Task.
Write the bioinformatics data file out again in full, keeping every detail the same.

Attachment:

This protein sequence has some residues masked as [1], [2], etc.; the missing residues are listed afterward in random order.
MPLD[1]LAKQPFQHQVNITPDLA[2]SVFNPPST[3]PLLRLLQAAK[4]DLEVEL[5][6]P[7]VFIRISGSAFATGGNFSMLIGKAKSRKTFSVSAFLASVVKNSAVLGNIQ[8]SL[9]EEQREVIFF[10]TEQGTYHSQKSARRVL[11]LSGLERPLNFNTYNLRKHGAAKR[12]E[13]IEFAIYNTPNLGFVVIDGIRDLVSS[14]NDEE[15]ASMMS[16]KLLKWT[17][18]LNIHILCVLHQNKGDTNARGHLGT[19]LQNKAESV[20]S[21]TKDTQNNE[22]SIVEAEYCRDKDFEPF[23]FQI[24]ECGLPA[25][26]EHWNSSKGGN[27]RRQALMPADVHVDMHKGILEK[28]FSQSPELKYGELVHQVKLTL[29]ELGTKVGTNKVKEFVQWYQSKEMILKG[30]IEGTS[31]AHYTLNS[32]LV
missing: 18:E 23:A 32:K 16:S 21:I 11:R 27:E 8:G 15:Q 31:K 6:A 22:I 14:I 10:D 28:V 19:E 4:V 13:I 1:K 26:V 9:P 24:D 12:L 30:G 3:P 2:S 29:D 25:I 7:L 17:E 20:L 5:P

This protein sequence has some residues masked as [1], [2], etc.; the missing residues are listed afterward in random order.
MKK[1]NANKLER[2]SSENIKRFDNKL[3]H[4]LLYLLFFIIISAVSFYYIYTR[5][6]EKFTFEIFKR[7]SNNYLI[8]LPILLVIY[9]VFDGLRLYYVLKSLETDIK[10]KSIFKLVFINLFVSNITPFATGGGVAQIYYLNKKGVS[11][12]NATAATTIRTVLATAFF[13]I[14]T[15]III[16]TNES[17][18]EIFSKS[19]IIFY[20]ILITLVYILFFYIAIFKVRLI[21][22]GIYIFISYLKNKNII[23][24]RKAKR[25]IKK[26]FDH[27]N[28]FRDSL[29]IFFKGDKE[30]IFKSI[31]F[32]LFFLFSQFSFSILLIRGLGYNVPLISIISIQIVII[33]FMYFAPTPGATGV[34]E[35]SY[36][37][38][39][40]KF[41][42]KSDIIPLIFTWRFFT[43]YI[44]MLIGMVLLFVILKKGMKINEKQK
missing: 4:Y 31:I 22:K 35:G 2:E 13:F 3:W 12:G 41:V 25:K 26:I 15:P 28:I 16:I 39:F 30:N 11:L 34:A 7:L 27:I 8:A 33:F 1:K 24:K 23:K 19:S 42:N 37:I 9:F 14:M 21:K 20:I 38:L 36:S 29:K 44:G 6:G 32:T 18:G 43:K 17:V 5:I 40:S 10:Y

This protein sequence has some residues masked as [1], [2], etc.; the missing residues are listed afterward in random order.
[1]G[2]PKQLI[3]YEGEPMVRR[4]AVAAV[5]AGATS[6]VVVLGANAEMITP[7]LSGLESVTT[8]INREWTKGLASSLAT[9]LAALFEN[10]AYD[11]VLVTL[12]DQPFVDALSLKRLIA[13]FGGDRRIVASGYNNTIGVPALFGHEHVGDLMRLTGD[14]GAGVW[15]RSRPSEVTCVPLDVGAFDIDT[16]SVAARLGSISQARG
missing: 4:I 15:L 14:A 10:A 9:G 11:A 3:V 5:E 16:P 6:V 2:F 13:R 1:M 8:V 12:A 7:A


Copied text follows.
This protein sequence has some residues masked as [1], [2], etc.; the missing residues are listed afterward in random order.
MPLD[1]LAKQPFQHQVNITPDLA[2]SVFNPPST[3]PLLRLLQAAK[4]DLEVEL[5][6]P[7]VFIRISGSAFATGGNFSMLIGKAKSRKTFSVSAFLASVVKNSAVLGNIQ[8]SL[9]EEQREVIFF[10]TEQGTYHSQKSARRVL[11]LSGLERPLNFNTYNLRKHGAAKR[12]E[13]IEFAIYNTPNLGFVVIDGIRDLVSS[14]NDEE[15]ASMMS[16]KLLKWT[17][18]LNIHILCVLHQNKGDTNARGHLGT[19]LQNKAESV[20]S[21]TKDTQNNE[22]SIVEAEYCRDKDFEPF[23]FQI[24]ECGLPA[25][26]EHWNSSKGGN[27]RRQALMPADVHVDMHKGILEK[28]FSQSPELKYGELVHQVKLTL[29]ELGTKVGTNKVKEFVQWYQSKEMILKG[30]IEGTS[31]AHYTLNS[32]LV
missing: 18:E 23:A 32:K 16:S 21:I 11:R 27:E 8:G 15:Q 31:K 6:A 22:I 14:I 10:D 28:V 19:E 4:V 13:I 1:K 26:V 9:P 24:D 12:L 30:G 3:P 2:S 29:D 25:I 7:L 17:E 20:L 5:P

This protein sequence has some residues masked as [1], [2], etc.; the missing residues are listed afterward in random order.
MKK[1]NANKLER[2]SSENIKRFDNKL[3]H[4]LLYLLFFIIISAVSFYYIYTR[5][6]EKFTFEIFKR[7]SNNYLI[8]LPILLVIY[9]VFDGLRLYYVLKSLETDIK[10]KSIFKLVFINLFVSNITPFATGGGVAQIYYLNKKGVS[11][12]NATAATTIRTVLATAFF[13]I[14]T[15]III[16]TNES[17][18]EIFSKS[19]IIFY[20]ILITLVYILFFYIAIFKVRLI[21][22]GIYIFISYLKNKNII[23][24]RKAKR[25]IKK[26]FDH[27]N[28]FRDSL[29]IFFKGDKE[30]IFKSI[31]F[32]LFFLFSQFSFSILLIRGLGYNVPLISIISIQIVII[33]FMYFAPTPGATGV[34]E[35]SY[36][37][38][39][40]KF[41][42]KSDIIPLIFTWRFFT[43]YI[44]MLIGMVLLFVILKKGMKINEKQK
missing: 4:Y 31:I 22:K 35:G 2:E 13:F 3:W 12:G 41:V 25:K 26:I 15:P 28:I 16:I 39:F 30:N 11:L 34:A 7:L 27:I 8:A 33:F 1:K 24:K 23:K 19:S 42:N 37:I 9:F 14:M 21:K 20:I 38:L 36:S 29:K 44:G 6:G 32:T 18:G 43:K 17:V 5:I 40:S 10:Y

This protein sequence has some residues masked as [1], [2], etc.; the missing residues are listed afterward in random order.
[1]G[2]PKQLI[3]YEGEPMVRR[4]AVAAV[5]AGATS[6]VVVLGANAEMITP[7]LSGLESVTT[8]INREWTKGLASSLAT[9]LAALFEN[10]AYD[11]VLVTL[12]DQPFVDALSLKRLIA[13]FGGDRRIVASGYNNTIGVPALFGHEHVGDLMRLTGD[14]GAGVW[15]RSRPSEVTCVPLDVGAFDIDT[16]SVAARLGSISQARG
missing: 4:I 15:L 14:A 10:A 9:G 11:A 3:V 5:E 16:P 6:V 2:F 13:R 1:M 8:V 12:A 7:A